Finally got my 20×4 LCD to work with a clock sketch. Here it is:
Decided to repair my mCPx heli. The last time I flew it, it crashed in such a manner that the tail boom cracked and as such was deemed not air-worthy. I found a stick of 2.5mm fiberglass rod and decided to give it a shot. The rod is larger than the original material and is also solid. The original boom was a hollow tube at 2mm diameter. I didn’t have a metric drill bit so I used an fractional bit of the next smaller size at 3/32″. The rod fit and was a bit tight which is good so it doesn’t slip out. After re-soldering the wires back onto the connector and taping the now loose wires onto the boom, it was time for a test flight. The heli hovered great and I was pleased with the outcome. Now I have a heli that I can fly and don’t have to worry as much about the boom cracking in the event of a crash.
I finally got the code to work. You can download the sketch here.
Working on a project for arduino which will use two switches to control two relays separately. There will be timers to control the on time of the relays. Here is the sketch code.
I got my ticket to mars…well sorta. My name will be sent on the Orion spacecraft test flight in December.
Get yours here: http://go.usa.gov/vcpz
I purchased some devices on ebay from a seller in China. One of the devices was a USB to RS232 converter which uses the FTDI FT232RL chip. When I plugged it in the drivers did not load for it. After a few emails from FTDI support, it turns out that the FTDI chip on the device was a fake. So I did some research and with the help of fellow forum members at www.electronicspoint.com, was able to unbrick my devices that used the fake FTDI chips.
Click CDM v2.10.00 WHQL Certified to download the FTDI CDM v2.10.00 drivers.
Follow the instructions in this youtube video to get the drivers to work. I recommend going to device manager and right clicking on the device which should have a yellow exclamation point then select uninstall. Also check the box to delete the drivers.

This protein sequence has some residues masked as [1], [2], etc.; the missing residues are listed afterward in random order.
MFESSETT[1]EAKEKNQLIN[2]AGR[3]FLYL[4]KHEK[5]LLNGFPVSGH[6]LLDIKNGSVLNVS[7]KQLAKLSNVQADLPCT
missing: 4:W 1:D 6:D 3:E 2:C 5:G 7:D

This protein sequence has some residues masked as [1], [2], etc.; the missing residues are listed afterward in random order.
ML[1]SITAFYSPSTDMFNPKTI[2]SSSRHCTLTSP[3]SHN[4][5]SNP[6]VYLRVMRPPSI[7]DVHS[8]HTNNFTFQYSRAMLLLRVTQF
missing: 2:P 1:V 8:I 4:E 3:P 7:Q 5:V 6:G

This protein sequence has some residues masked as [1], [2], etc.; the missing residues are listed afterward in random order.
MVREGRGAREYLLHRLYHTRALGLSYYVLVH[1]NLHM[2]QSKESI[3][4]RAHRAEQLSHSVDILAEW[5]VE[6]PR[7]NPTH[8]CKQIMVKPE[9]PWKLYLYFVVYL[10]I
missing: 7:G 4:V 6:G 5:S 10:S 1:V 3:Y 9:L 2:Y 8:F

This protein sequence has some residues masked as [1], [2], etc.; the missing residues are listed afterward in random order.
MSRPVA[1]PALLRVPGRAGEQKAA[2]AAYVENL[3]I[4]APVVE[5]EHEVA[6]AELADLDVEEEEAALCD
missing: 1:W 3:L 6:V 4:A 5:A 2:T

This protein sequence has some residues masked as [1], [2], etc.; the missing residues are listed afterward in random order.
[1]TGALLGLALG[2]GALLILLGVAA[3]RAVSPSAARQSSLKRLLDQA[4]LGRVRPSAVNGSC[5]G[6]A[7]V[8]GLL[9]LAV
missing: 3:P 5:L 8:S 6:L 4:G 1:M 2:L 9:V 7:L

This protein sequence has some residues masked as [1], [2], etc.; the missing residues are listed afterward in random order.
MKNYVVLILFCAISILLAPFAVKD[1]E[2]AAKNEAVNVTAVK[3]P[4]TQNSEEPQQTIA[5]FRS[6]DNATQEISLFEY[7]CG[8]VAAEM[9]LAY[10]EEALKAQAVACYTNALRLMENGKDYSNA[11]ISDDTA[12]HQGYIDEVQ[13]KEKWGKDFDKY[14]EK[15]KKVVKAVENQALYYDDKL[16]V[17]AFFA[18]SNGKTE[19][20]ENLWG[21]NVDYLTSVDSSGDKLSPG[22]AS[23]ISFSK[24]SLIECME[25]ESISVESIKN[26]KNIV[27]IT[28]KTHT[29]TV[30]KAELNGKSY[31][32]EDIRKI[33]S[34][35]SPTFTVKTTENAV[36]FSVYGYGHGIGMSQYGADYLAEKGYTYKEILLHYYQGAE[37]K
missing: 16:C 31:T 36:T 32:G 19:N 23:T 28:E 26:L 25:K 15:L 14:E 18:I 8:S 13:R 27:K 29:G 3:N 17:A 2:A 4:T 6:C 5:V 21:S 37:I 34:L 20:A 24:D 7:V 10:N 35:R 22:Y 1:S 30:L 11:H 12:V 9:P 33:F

I learned a lesson when purchasing hardware from ebay. Make sure what you are getting has genuine equipment. Clones are ok but when you have trouble, you are usually stuck with a piece of junk. I recently bought an arduino pro mini clone that came with a usb to serial converter which has an FT232RL chip from ftdichip.com. I plugged the adapter into my usb port and the drivers did not load for it. After a few days of research, I contacted ftdi support and sent them a screen shot of their usb view software and they confirmed that the device indeed has a NON-GENUINE ftdi chip.
I purchased a nano clone from amazon.com from phantom yo-yo. I used it a few times and had great luck with it. Then over the weekend it stopped working. The same issue here, fake ftdi chips. Money wasted. Here is the one I purchased: http://www.amazon.com/gp/product/B00ALDKOX4/ref=oh_aui_detailpage_o01_s00?ie=UTF8&psc=1
If you are concerned with your FTDI hardware, send them a screen shot of the usb view to firstname.lastname@example.org. They will respond promptly.
Wanted to do something with Halloween decor this year using an Arduino. I found these rats at Dollar Tree and thought they would be cool with some LEDs in the eyes. I used two 3mm green LEDs (was all I had in this size). I modified the blink sketch and loaded into my UNO then…IT’S ALIVE! IT’S ALIVE!
I recently fixed a PS3 disc which had became damaged on the label side. There were many scratches both large and small with some looking like a starry sky. I figured the disc was trashed anyway so I wanted to try an idea I had.
I took a small paint brush and a bottle of Testors 1146 Silver Gloss enamel and painted a thin coat over the damaged areas. After allowing the paint to dry, I tried the disc and now the game plays.